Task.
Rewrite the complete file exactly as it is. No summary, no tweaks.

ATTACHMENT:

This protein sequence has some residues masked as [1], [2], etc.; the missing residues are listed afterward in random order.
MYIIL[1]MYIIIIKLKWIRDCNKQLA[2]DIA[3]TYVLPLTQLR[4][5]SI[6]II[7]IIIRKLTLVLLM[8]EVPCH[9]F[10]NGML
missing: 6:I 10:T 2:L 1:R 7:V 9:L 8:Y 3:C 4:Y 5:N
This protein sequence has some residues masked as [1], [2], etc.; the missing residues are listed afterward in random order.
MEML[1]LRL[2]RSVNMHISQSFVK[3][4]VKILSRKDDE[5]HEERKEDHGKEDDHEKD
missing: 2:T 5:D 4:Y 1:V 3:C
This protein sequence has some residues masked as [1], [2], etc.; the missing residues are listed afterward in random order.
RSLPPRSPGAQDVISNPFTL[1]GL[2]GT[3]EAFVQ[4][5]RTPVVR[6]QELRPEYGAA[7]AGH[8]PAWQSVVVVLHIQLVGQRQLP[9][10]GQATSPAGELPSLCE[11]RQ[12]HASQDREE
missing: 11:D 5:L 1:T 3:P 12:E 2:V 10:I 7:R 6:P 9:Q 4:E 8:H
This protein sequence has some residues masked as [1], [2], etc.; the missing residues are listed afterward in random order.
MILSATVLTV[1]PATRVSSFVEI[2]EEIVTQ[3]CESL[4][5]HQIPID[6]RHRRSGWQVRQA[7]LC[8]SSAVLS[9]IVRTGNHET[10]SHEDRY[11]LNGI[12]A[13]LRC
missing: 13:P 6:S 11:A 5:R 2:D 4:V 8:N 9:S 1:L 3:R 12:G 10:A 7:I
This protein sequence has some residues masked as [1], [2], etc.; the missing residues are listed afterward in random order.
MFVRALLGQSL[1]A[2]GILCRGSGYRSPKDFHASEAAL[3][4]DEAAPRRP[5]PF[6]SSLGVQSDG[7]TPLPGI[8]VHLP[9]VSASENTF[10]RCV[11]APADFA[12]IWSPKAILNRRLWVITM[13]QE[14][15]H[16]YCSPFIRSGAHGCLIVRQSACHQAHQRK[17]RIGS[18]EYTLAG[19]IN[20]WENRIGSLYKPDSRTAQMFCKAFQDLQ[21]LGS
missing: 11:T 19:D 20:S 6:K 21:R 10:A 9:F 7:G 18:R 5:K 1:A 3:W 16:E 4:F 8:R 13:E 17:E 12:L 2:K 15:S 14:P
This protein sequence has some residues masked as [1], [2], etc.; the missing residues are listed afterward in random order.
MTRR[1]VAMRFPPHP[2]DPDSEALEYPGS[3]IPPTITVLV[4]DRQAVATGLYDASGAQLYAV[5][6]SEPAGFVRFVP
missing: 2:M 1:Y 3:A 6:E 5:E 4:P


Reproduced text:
This protein sequence has some residues masked as [1], [2], etc.; the missing residues are listed afterward in random order.
MYIIL[1]MYIIIIKLKWIRDCNKQLA[2]DIA[3]TYVLPLTQLR[4][5]SI[6]II[7]IIIRKLTLVLLM[8]EVPCH[9]F[10]NGML
missing: 6:I 10:T 2:L 1:R 7:V 9:L 8:Y 3:C 4:Y 5:N
This protein sequence has some residues masked as [1], [2], etc.; the missing residues are listed afterward in random order.
MEML[1]LRL[2]RSVNMHISQSFVK[3][4]VKILSRKDDE[5]HEERKEDHGKEDDHEKD
missing: 2:T 5:D 4:Y 1:V 3:C
This protein sequence has some residues masked as [1], [2], etc.; the missing residues are listed afterward in random order.
RSLPPRSPGAQDVISNPFTL[1]GL[2]GT[3]EAFVQ[4][5]RTPVVR[6]QELRPEYGAA[7]AGH[8]PAWQSVVVVLHIQLVGQRQLP[9][10]GQATSPAGELPSLCE[11]RQ[12]HASQDREE
missing: 11:D 5:L 1:T 3:P 12:E 2:V 10:I 7:R 6:P 9:Q 4:E 8:H
This protein sequence has some residues masked as [1], [2], etc.; the missing residues are listed afterward in random order.
MILSATVLTV[1]PATRVSSFVEI[2]EEIVTQ[3]CESL[4][5]HQIPID[6]RHRRSGWQVRQA[7]LC[8]SSAVLS[9]IVRTGNHET[10]SHEDRY[11]LNGI[12]A[13]LRC
missing: 13:P 6:S 11:A 5:R 2:D 4:V 8:N 9:S 1:L 3:R 12:G 10:A 7:I
This protein sequence has some residues masked as [1], [2], etc.; the missing residues are listed afterward in random order.
MFVRALLGQSL[1]A[2]GILCRGSGYRSPKDFHASEAAL[3][4]DEAAPRRP[5]PF[6]SSLGVQSDG[7]TPLPGI[8]VHLP[9]VSASENTF[10]RCV[11]APADFA[12]IWSPKAILNRRLWVITM[13]QE[14][15]H[16]YCSPFIRSGAHGCLIVRQSACHQAHQRK[17]RIGS[18]EYTLAG[19]IN[20]WENRIGSLYKPDSRTAQMFCKAFQDLQ[21]LGS
missing: 11:T 19:D 20:S 6:K 21:R 10:A 9:F 7:G 18:R 5:K 1:A 3:W 16:E 4:F 8:R 13:E 17:E 12:L 2:K 15:S 14:P
This protein sequence has some residues masked as [1], [2], etc.; the missing residues are listed afterward in random order.
MTRR[1]VAMRFPPHP[2]DPDSEALEYPGS[3]IPPTITVLV[4]DRQAVATGLYDASGAQLYAV[5][6]SEPAGFVRFVP
missing: 2:M 1:Y 3:A 6:E 5:E 4:P